Death in prison
While Witness lawyers reject the claim that national Jehovah’s Witness organizations are in any way responsible in the Villegas affair, there are few questions about Villegas’ history of sexual abuse. In 1994 he was sentenced by a Napa jury to 12 years in prison for sexual molestation.
Gary Lieberstein, who is the Napa County District Attorney, prosecuted the case as a deputy district attorney. At Villegas’ 1994 trial Lieberstein called Villegas “the worst sexual predator that I’ve ever come across.”
Villegas died from a kidney disease seven months after a Napa jury delivered his sentence. In a Dec. 12, 1993 article in the Register, Villegas told a reporter he engaged in sexually inappropriate conduct with several victims. He said he could contest some parts of their allegations, but admitted there was “no point in arguing the details.” At trial, he pleaded no contest to molestation charges.
“I’m not saying they’re not true,” Villegas said. “I’m sorry they happened.”
Looking for victims
Two law firms are part of an effort to coordinate dozens of abuse claims throughout the country, claiming Villegas is not a unique case in Jehovah’s Witness congregations. Fort Worth, Texas-based law firm Love and Norris handles cases nationally, working with law firms including Sacramento-based Nolen Saul Brelsford to file cases in California. Nolen Saul Brelsford filed lawsuits in Napa, Yolo and Tehama Counties last July, and is coordinating Tabitha H.’s more recent case in Napa, as well.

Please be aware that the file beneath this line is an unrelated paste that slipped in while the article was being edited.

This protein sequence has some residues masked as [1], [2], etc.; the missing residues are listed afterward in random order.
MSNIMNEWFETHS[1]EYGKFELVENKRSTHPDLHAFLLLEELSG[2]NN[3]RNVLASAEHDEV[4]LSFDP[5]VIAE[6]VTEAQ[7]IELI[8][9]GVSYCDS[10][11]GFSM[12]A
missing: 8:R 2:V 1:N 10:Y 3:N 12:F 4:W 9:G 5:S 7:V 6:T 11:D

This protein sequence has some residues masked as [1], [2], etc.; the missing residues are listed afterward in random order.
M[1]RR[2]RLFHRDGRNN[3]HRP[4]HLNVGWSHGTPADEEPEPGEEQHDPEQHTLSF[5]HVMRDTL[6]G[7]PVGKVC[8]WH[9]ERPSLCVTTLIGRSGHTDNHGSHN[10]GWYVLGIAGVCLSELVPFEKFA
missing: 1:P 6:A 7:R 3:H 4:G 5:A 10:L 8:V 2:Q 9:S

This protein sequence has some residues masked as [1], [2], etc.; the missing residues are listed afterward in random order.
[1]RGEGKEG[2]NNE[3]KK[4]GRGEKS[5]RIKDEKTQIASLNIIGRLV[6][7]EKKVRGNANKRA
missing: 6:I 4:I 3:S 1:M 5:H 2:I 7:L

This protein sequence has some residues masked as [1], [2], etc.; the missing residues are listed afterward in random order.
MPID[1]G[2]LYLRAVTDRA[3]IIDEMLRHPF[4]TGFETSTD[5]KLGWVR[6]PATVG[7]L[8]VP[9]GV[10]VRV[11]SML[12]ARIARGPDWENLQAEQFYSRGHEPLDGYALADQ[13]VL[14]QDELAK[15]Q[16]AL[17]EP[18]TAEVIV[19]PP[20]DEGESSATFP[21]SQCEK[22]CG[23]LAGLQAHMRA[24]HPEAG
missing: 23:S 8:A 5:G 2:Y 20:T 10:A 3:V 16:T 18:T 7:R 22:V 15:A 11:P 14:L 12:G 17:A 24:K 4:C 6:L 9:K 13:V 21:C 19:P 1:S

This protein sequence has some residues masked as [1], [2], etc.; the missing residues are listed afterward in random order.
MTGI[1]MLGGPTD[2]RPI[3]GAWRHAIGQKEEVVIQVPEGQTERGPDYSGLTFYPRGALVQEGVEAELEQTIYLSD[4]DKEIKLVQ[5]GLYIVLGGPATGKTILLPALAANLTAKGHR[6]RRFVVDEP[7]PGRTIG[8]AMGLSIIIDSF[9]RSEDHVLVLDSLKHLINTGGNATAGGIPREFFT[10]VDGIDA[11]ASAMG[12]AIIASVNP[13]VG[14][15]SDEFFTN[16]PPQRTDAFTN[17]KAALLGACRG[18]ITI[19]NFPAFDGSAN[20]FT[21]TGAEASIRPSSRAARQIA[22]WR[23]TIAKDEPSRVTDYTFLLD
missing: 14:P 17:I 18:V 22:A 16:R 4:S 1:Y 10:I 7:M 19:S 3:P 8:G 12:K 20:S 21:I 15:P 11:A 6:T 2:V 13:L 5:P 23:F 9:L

The firms have held meetings, advertised in newspapers and radio stations, to recruit clients in cities across the country and the Bay Area. They held one in Napa last July and another at a Holiday Inn last month in Santa Rosa.
One Jehovah’s Witness member blasted the 20 or so people who showed up in Santa Rosa, saying they were violating God’s law by turning to “Caesar” for justice.
Love and Norris attorney Kim Norris said she had spoken to more than 2,000 alleged victims of sexual abuse at the hand of Jehovah’s Witness members. She said many congregations can be insular, with little incentive for members to go outside the church to seek help for abuse. Even still, she said, with small meetings like the one in Santa Rosa, word about her law firm gets around.
“A lot of them call me on pay phones down the street (from where they live) whispering because their whole support structure is inside the congregation,” she said.
Four years ago, a Kentucky Jehovah’s Witness elder named Bill Bowen resigned from the Jehovah’s Witness Church for asking questions about a fellow elder who was accused of sexual molestation. He started a support group for Jehovah’s Witness abuse victims called Silent Lambs.
“As an elder, I am instructed … if it is one person’s word against another and not two witnesses to the wrong, no action would be taken and no authorities would be notified,” he wrote in a Dec. 2000 letter he posted onto the Silent Lambs Web site. “The victim? Cautioned to keep silent or face discipline within the congregation that could go as far as being disfellowshipped for slander.”
Disfellowshipping is what witnesses call being cast out from the church. Unlike the Catholic tradition of being excommunicated, Jehovah’s Witnesses are no longer allowed to speak to a disfellowshipped member unless it’s an emergency.
In June, a Napa judge will decide whether the Watchtower and Bible Tract Society of Pennsylvania, the Religious Order of Jehovah’s Witnesses, and Jehovah’s Witness’s legal arm, Kingdom Support Services, should be removed from one of the local lawsuits entirely, and perhaps have their legal costs paid by their accusers.
That would still leave more than 20 defendants in the case.